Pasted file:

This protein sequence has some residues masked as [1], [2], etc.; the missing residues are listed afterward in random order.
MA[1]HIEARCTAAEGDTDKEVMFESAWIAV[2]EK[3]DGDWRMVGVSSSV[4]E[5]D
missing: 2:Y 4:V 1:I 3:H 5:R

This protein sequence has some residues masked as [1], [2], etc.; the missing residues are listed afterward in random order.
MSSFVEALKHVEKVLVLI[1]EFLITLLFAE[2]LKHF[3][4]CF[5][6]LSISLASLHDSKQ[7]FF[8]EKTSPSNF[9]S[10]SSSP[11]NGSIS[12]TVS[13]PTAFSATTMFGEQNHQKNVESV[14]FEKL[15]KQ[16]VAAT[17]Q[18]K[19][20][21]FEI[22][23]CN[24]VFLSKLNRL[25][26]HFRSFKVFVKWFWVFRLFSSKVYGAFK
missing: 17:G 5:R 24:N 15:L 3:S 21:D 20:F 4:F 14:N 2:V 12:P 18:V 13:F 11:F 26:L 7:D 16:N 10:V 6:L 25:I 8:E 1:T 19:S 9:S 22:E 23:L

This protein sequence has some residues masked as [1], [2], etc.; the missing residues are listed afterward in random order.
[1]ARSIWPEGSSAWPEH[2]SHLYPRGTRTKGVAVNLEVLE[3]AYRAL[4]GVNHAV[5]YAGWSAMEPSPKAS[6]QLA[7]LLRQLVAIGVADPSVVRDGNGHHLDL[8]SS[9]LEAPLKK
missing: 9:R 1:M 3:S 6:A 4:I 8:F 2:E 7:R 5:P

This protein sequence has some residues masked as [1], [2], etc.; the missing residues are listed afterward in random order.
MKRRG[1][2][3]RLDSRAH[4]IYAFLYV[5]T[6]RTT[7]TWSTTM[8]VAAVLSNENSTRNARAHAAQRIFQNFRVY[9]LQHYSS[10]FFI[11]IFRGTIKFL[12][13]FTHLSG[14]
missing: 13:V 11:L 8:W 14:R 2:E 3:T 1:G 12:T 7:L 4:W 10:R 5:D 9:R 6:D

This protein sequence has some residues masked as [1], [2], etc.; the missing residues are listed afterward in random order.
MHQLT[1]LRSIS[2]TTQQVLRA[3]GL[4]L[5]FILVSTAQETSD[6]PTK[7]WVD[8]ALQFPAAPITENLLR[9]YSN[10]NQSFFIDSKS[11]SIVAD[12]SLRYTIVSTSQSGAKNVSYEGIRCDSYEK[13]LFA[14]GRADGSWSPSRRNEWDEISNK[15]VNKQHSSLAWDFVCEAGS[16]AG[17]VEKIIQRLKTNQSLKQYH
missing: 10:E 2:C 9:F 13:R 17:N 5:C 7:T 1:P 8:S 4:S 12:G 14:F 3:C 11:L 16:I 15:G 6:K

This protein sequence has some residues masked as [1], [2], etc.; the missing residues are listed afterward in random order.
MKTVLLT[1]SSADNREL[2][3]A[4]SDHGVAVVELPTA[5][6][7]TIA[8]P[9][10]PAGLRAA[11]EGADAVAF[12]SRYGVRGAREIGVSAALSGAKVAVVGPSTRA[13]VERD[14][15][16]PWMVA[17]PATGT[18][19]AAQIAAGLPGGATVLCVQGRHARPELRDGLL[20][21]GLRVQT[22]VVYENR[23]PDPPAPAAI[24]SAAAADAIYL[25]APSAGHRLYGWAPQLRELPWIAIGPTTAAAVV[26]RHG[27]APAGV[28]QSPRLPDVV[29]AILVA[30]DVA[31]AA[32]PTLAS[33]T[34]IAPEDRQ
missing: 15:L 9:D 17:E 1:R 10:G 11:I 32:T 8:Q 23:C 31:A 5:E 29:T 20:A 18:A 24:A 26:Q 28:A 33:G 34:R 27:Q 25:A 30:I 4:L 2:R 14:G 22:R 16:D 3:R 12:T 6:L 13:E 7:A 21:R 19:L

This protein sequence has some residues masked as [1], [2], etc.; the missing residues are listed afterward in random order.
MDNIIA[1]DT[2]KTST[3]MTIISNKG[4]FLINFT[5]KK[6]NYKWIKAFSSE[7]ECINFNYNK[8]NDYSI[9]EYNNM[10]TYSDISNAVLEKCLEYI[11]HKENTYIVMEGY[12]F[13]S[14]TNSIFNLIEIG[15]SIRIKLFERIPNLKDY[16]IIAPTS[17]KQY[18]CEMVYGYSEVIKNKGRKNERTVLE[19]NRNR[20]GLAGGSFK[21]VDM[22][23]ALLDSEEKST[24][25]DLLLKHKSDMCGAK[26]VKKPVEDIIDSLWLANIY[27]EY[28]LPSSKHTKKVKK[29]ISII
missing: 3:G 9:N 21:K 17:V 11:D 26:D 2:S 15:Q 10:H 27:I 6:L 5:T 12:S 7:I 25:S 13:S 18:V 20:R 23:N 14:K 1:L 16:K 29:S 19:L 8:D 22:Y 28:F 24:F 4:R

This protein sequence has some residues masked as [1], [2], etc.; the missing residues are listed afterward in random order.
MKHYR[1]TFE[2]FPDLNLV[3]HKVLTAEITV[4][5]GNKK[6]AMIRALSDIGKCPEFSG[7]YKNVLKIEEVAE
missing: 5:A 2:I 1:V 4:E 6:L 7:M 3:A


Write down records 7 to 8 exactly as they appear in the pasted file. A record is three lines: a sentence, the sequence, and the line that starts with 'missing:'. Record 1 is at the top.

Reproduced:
This protein sequence has some residues masked as [1], [2], etc.; the missing residues are listed afterward in random order.
MDNIIA[1]DT[2]KTST[3]MTIISNKG[4]FLINFT[5]KK[6]NYKWIKAFSSE[7]ECINFNYNK[8]NDYSI[9]EYNNM[10]TYSDISNAVLEKCLEYI[11]HKENTYIVMEGY[12]F[13]S[14]TNSIFNLIEIG[15]SIRIKLFERIPNLKDY[16]IIAPTS[17]KQY[18]CEMVYGYSEVIKNKGRKNERTVLE[19]NRNR[20]GLAGGSFK[21]VDM[22][23]ALLDSEEKST[24][25]DLLLKHKSDMCGAK[26]VKKPVEDIIDSLWLANIY[27]EY[28]LPSSKHTKKVKK[29]ISII
missing: 3:G 9:N 21:K 17:V 11:D 26:D 2:S 15:Q 10:H 27:I 6:L 5:T 12:S 7:I 25:S 13:S 18:V 20:R 23:N 14:K 1:L 16:K 29:S 19:L 8:D 22:Y 28:F 24:F 4:R

This protein sequence has some residues masked as [1], [2], etc.; the missing residues are listed afterward in random order.
MKHYR[1]TFE[2]FPDLNLV[3]HKVLTAEITV[4][5]GNKK[6]AMIRALSDIGKCPEFSG[7]YKNVLKIEEVAE
missing: 5:A 2:I 1:V 4:E 6:L 7:M 3:A